Is a Fireplace Allowed in a Basement?
A fireplace in the basement? It may be possible! Before adding the warmth and coziness of a fireplace or wood stove to any finished basement plan, however, be sure to do your homework. Start by checking with the local HOA, fire department and local building code office to ensure that they allow new fireplace construction, and if so, whether permits are required. A reputable residential basement finishing company is an excellent resource for current fireplace code requirements and all fireplace regulations.
Some possible regulations to look into:
Becoming familiar with all the possible regulations to install a fireplace in your basement will help narrow down the type of fireplace to choose: wood, gas or electric. Here are some of the pros and cons for each.
Pros: The sight, sound and aroma of a wood fire conjure a homey atmosphere in a way that is difficult to duplicate. A wood-burning fireplace can provide light, warmth and a source of heat for cooking when the power goes out. Wood can be chosen for its scent and how long it burns, depending on need or preference.
Cons: The firewood must be chopped or purchased, and stored appropriately. Fires should never be unattended, for safety reasons; even if the flames are out, warm ashes can reignite. Fireplaces are not efficient heaters unless an insert is added. Heat can be lost through a damper that doesn’t close properly. Annual maintenance is required for safety. Not having an inspection could negatively impact your homeowner’s insurance.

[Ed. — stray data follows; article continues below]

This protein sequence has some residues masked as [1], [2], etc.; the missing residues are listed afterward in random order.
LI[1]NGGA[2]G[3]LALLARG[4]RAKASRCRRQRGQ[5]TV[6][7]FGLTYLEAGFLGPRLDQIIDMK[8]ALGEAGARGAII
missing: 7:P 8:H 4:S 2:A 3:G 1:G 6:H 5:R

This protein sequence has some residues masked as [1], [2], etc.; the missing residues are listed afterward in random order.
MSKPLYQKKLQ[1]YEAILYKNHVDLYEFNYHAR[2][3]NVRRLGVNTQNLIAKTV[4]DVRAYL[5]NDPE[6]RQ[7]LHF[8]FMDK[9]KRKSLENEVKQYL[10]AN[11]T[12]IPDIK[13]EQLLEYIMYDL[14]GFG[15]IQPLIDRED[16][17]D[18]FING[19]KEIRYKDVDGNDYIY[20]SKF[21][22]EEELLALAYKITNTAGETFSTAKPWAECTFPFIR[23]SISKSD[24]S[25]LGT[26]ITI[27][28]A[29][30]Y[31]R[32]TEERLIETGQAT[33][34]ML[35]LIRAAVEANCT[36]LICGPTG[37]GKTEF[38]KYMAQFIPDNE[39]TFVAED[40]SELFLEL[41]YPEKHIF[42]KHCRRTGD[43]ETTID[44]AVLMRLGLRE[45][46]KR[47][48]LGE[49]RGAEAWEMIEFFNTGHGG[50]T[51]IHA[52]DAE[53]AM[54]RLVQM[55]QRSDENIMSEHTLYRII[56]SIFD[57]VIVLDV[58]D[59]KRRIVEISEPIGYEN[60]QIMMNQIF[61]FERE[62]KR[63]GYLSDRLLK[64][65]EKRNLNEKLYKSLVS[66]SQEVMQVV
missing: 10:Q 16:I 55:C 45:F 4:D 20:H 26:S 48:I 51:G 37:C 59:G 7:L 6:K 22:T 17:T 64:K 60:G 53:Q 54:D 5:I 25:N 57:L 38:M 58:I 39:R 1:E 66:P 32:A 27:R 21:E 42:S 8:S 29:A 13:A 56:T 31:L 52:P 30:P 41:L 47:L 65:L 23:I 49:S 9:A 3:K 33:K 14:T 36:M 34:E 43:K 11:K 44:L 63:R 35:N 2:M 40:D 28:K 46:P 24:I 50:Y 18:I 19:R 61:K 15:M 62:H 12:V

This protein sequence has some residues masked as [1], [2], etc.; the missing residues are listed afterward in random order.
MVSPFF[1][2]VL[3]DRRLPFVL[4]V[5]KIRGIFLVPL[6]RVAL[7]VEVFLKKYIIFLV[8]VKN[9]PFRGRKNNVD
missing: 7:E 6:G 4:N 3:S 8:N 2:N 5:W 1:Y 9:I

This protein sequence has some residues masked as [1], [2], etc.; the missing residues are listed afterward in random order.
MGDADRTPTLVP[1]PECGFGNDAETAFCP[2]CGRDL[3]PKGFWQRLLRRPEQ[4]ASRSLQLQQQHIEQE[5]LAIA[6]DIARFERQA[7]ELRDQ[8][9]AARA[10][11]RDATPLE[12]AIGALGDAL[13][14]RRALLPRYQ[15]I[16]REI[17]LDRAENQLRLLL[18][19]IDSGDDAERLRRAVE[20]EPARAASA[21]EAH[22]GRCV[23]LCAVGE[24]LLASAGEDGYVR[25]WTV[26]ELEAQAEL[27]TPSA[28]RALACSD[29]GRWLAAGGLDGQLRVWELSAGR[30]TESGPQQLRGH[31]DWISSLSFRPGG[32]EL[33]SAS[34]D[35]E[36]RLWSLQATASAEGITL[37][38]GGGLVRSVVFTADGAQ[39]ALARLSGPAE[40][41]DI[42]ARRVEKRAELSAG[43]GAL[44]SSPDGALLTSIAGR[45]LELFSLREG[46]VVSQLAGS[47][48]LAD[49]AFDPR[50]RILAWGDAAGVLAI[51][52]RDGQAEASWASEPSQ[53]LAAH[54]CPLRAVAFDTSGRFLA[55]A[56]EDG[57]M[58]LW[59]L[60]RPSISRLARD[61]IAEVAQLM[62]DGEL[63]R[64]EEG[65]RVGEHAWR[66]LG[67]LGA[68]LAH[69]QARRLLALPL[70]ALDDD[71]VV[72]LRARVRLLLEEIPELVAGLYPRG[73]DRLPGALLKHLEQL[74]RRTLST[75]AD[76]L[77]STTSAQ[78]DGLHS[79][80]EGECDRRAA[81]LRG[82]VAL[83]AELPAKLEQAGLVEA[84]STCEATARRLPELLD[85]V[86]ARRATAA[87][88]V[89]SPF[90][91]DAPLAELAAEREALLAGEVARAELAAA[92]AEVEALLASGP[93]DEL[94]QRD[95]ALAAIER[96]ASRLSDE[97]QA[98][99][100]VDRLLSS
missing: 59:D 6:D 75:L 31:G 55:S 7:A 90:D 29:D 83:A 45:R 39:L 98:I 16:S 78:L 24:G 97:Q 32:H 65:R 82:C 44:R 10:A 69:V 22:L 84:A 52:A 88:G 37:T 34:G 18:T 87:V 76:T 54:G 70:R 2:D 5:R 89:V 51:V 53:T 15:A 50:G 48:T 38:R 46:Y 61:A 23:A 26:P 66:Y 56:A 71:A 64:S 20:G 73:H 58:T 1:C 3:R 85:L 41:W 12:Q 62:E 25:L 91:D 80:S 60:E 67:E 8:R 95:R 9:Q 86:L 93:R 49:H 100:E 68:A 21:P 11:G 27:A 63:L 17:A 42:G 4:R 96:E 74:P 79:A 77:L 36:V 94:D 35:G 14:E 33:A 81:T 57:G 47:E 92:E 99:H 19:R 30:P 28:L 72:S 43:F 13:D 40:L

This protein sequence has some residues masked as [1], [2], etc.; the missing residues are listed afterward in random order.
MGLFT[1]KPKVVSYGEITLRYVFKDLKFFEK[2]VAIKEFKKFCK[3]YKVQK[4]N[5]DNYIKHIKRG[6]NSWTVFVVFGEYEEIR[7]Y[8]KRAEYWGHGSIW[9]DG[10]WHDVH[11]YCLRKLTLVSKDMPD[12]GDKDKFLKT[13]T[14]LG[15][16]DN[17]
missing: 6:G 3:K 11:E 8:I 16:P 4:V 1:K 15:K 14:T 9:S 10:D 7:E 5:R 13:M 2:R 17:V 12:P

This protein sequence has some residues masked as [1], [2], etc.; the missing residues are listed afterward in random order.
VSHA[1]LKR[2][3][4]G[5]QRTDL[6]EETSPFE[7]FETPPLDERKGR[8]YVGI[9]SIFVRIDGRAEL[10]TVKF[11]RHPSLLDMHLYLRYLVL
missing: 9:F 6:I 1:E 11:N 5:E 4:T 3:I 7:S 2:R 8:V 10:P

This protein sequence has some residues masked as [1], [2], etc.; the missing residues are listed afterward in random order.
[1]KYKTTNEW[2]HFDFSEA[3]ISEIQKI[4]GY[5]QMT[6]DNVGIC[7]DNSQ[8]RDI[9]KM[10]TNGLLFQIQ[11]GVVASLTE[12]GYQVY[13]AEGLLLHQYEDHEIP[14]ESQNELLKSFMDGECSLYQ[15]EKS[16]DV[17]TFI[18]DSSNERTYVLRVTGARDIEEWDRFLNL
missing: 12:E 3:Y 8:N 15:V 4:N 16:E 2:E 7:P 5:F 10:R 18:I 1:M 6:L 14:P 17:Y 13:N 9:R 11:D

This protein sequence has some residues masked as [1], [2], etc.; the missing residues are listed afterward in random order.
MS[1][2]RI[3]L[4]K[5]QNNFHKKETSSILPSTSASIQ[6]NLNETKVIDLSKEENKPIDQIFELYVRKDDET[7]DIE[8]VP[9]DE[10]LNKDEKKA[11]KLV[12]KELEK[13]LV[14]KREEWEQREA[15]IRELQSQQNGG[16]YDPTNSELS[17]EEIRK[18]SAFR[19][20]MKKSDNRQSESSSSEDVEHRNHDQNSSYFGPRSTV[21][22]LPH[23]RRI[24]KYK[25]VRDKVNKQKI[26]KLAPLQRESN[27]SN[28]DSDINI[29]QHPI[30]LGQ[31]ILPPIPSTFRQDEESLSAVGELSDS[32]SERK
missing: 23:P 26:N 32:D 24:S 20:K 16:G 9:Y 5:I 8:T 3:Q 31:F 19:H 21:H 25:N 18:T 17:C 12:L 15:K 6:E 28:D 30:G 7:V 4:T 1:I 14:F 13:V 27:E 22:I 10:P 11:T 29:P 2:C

Pros: Gas fireplaces are clean, efficient and easy to use. Simply flip a switch or press a button and a fire roars to life. When the fire is no longer needed, it is turned off just as easily. There is no soot or ash to clean. Annual service to make sure the unit is operating safely and efficiently is all the maintenance necessary to enjoy the warmth and glow of a fire any time. A gas fireplace will operate, providing warmth, even if the electricity goes out.
Cons: Installation can be pricey, especially if it includes installing a gas line. And while the fire in a gas fireplace may look like a wood fire, it won’t have that same characteristic wood smell or crackling sound.
Pros: Electric fireplaces are easy to install and are the most economical options for producing heat and light. They are portable (only requiring an outlet to plug into) and can fit in tight spaces.
Cons: Electric fireplaces project an image of a flame, but there is no actual flame. They won’t work during a power outage. They can be a costly source of heat; basically, they are fancy space heaters. Styles are limited so there aren’t many options to fit a particular decor.